Five thoughts on the psychology of horse race betting 1


Five thoughts on the psychology of betting

 

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Tom Segal (Pricewise in the Racing Post) –

Keep it Fun

“Keep it fun, that’s the key to any gambling. Don’t let it mean too much. If it means too much then it hurts when you lose and if it hurts when you lose, that’s a problem. Just try to keep it nice and calm and fun.”

Alan Potts (Punter, author and pundit)

On the importance of ‘attitude

“Once you’ve gained enough experience to be able to analyse races with sufficient accuracy to find a decent percentage of winners, it’s only attitude that can prevent you from making profits. As with golf, it’s the six inches between your ears that will ultimately decide whether you win or lose”

Peter Braddock (author ‘Braddock’s Complete Guide to Horse Race Selection and Betting’)

On ‘punters’ vs ‘bettors’

“The bettor is confident and relaxed, certain in his own judgement, unafraid of being wrong because he knows equally he can be right and therefore is always able to acknowledge the times when he is unsure. The punter is never confident or relaxed because his uncertainty in judgement makes him afraid of being wrong, never knowing if or when he will be right and so unable to admit he does not know because to do so would confirm his state of indecision.”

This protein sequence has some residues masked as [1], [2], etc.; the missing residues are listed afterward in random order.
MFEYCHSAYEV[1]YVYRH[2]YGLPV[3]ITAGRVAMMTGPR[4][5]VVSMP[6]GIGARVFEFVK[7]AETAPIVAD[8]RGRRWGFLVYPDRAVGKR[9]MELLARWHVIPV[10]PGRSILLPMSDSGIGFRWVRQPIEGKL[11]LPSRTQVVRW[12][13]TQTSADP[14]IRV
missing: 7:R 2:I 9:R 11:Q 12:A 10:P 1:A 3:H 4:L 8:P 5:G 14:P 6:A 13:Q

Jeffrey Bernard (legendary columnist and inveterate gambler)

The losing gambler

“I remember having a perfectly miserable day at Fontwell Park one week, backing winner after winner until I met Jack Cohen [bookmaker]. He bought me a drink, a cup of tea, a cigar and lent me the fare home. He then told me that I was a lousy good-for-nothing. Life suddenly had some sort of meaning again and it was a tremendous relief to back the last two losers.”

Phil Bull (Timeform founder)

Handling losing runs

“Losing runs are inevitable. Everyone experiences them at some time or another, but they are simply part of the overall statistical pattern of events, and one must learn to accept them with equanimity. Nobody knows when a winning or losing run will start or when it will stop. So there’s nothing you can do about it except continue to select your bets with the care and attention you should always employ.”


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One thought on “Five thoughts on the psychology of horse race betting

  • tomrw160751

    Been queering topics on standard times liked the post by blues brothers have a copy of nick mordin on time if you can get a copy highly recommend for any that are interested in speed figures ;-)